Is It An Amp Gauge Or A Volt Meter? - Team Camaro Tech
Electrical & Wiring Troubleshooting electrical.

Reply
 
LinkBack Thread Tools Display Modes
post #1 of 18 (permalink) Old Dec 31st, 05, 08:29 AM Thread Starter
Gold Lifetime Member
Larry
 
Join Date: Oct 1999
Location: Alamogordo, NM, USA
Posts: 987
Is It An Amp Gauge Or A Volt Meter?

I know this is going to open a can of worms, but I really need to know why there seems to be discrepancy in how the 1st gen "amp gauge" is designed.

My experience so far is that it is truly an ammeter. Others have said it is a milivolt meter. I can see how it could work both ways. But the gauges I have tested are bonafide ammeters.

Could there have been possibly two designs?

A while back, I contacted American Autowire about this. Here's their response: (The first few sentences are what's really relative to this subject)

Hi Larry,
The amp gauge is a true amperage gauge! It is not a voltmeter in any way shape or form, period. The gauge is wired in parallel to the charging circuit and is battery live at all times. It reads the rate of charge from the alternator in relation to the rate that is being used by the operating system. That is why when you first start your car, the rate of charge can be upwards of 20-30 amps and after a relatively short time, the meter will approach zero. This is due to the fact that the system has leveled off and is charging what is being utilized. As the cars circuitry started becoming more complex in the mid 70's, the OEM's went over to a voltage meter which simply measures the amount of voltage in a system at any given time. The AMP gauges were found to be a fire hazard due to the higher output of the alternators. The hook-up on the voltmeter was real simple as all that was needed was a fused 12 volt ignition feed on one side and ground on the other. Hope this helps.

Donny


Don Bock, Tech
American Autowire
150 Heller Place #17 West
Bellmawr, New Jersey 08031
(856) 933-0801 – phone
(856) 933-0805 - fax
[IMG]cid:3214811410_736907[/IMG]
Visit our new Website!
www.americanautowire.com

69-er is offline  
Sponsored Links
Advertisement
 
post #2 of 18 (permalink) Old Dec 31st, 05, 08:36 AM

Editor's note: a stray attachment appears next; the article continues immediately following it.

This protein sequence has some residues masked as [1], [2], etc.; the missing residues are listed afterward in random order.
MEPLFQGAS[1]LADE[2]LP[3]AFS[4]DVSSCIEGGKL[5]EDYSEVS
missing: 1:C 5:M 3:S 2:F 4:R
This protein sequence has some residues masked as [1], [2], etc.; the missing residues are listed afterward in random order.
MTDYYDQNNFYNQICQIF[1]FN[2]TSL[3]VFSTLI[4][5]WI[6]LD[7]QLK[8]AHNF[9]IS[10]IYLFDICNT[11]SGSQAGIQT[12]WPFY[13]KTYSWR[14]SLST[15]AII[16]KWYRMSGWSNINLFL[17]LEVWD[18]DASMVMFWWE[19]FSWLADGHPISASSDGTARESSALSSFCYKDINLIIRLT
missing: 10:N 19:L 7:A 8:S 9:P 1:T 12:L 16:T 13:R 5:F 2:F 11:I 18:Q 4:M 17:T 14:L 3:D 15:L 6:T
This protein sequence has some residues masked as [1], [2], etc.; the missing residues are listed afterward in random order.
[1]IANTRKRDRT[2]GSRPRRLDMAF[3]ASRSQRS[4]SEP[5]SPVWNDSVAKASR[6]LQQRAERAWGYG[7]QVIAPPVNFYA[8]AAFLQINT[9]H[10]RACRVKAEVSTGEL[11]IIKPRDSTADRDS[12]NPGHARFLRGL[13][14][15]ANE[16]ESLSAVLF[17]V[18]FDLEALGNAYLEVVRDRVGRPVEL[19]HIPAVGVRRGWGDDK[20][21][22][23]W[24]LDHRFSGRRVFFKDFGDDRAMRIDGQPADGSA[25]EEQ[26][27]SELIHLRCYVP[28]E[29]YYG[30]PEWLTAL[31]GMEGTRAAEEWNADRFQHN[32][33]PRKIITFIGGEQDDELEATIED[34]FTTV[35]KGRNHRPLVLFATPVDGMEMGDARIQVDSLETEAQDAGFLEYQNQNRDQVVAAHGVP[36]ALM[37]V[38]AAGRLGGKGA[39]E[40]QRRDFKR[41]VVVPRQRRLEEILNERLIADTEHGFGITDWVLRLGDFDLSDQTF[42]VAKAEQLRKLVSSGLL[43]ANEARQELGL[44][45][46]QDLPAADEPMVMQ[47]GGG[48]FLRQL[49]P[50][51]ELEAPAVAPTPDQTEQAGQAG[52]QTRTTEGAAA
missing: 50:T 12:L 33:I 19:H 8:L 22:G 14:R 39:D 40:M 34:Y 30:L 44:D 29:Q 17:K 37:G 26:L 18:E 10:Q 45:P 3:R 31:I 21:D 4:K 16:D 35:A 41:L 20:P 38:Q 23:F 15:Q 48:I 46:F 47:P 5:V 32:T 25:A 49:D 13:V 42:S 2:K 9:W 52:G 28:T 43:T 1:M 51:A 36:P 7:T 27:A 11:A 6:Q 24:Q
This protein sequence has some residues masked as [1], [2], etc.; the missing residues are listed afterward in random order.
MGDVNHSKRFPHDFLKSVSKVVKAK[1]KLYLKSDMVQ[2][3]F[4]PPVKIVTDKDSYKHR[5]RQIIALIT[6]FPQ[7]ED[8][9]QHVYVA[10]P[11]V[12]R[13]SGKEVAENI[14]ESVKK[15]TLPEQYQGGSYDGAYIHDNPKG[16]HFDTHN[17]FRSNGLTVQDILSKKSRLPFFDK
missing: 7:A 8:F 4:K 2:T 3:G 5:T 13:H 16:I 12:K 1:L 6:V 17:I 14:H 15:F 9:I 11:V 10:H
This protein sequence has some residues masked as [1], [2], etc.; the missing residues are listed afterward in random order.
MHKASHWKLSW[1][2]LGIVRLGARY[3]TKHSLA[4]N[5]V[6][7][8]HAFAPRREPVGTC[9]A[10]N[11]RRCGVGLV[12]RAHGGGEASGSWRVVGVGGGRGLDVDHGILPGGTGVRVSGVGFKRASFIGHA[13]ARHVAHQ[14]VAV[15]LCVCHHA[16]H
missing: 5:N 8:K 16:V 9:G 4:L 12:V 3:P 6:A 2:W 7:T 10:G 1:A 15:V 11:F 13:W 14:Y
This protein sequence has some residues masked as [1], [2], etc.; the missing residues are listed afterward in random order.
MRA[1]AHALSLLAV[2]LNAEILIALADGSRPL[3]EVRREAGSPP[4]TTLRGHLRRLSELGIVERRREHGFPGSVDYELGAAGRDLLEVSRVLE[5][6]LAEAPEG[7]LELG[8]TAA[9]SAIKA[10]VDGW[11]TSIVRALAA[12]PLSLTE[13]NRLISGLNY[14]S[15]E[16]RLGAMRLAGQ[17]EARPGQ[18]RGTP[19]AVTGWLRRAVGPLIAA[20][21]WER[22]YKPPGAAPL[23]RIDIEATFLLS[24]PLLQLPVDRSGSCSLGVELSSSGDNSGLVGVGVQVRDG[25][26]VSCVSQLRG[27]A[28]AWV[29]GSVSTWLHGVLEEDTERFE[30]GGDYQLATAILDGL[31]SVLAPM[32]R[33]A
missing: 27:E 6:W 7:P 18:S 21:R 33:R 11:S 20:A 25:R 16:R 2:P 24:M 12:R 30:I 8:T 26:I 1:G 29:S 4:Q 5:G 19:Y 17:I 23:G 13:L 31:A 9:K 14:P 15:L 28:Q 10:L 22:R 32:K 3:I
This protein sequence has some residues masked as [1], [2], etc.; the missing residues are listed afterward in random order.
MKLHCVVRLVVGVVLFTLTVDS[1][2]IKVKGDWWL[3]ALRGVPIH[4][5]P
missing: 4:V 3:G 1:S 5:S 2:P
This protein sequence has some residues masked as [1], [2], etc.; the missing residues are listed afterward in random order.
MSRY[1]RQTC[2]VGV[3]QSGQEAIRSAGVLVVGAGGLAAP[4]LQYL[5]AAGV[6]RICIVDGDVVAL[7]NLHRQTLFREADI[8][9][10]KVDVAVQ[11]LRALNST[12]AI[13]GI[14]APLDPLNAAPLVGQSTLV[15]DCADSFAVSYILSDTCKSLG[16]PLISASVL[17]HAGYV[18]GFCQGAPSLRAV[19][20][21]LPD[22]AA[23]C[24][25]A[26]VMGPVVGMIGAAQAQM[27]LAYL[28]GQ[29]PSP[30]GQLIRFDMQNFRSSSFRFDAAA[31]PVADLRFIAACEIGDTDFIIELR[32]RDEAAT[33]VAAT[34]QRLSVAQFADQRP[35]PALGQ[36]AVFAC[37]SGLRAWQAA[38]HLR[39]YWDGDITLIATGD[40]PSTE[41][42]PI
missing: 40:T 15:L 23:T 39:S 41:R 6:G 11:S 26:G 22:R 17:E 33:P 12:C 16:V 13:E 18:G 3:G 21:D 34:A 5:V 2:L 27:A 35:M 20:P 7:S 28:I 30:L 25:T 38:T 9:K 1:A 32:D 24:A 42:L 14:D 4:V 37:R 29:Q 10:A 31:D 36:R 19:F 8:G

Gold Lifetime Member
Jim
 
Join Date: Dec 1999
Location: Yorkville, Illinois USA
Posts: 22,121
Re: Is It An Amp Gauge Or A Volt Meter?

Quote:
Originally Posted by 69-er
I know this is going to open a can of worms, but I really need to know why there seems to be discrepancy in how the 1st gen "amp gauge" is designed.

My experience so far is that it is truly an ammeter. Others have said it is a milivolt meter. I can see how it could work both ways. But the gauges I have tested are bonafide ammeters.

Could there have been possibly two designs?

A while back, I contacted American Autowire about this. Here's their response:

Hi Larry,
The amp gauge is a true amperage gauge! It is not a voltmeter in any way shape or form, period. The gauge is wired in parallel to the charging circuit and is battery live at all times. It reads the rate of charge from the alternator in relation to the rate that is being used by the operating system. That is why when you first start your car, the rate of charge can be upwards of 20-30 amps and after a relatively short time, the meter will approach zero. This is due to the fact that the system has leveled off and is charging what is being utilized. As the cars circuitry started becoming more complex in the mid 70's, the OEM's went over to a voltage meter which simply measures the amount of voltage in a system at any given time. The AMP gauges were found to be a fire hazard due to the higher output of the alternators. The hook-up on the voltmeter was real simple as all that was needed was a fused 12 volt ignition feed on one side and ground on the other. Hope this helps.

Donny


Don Bock, Tech
American Autowire
150 Heller Place #17 West
Bellmawr, New Jersey 08031
(856) 933-0801 – phone
(856) 933-0805 - fax
[IMG]cid:3214811410_736907[/IMG]
Visit our new Website!
www.americanautowire.com

Larry, an ammeter (ALL ammeters) are really millivolt meters that work by inserting a small, known resistance in series with the circuit, and displaying the voltage drop across that resistance.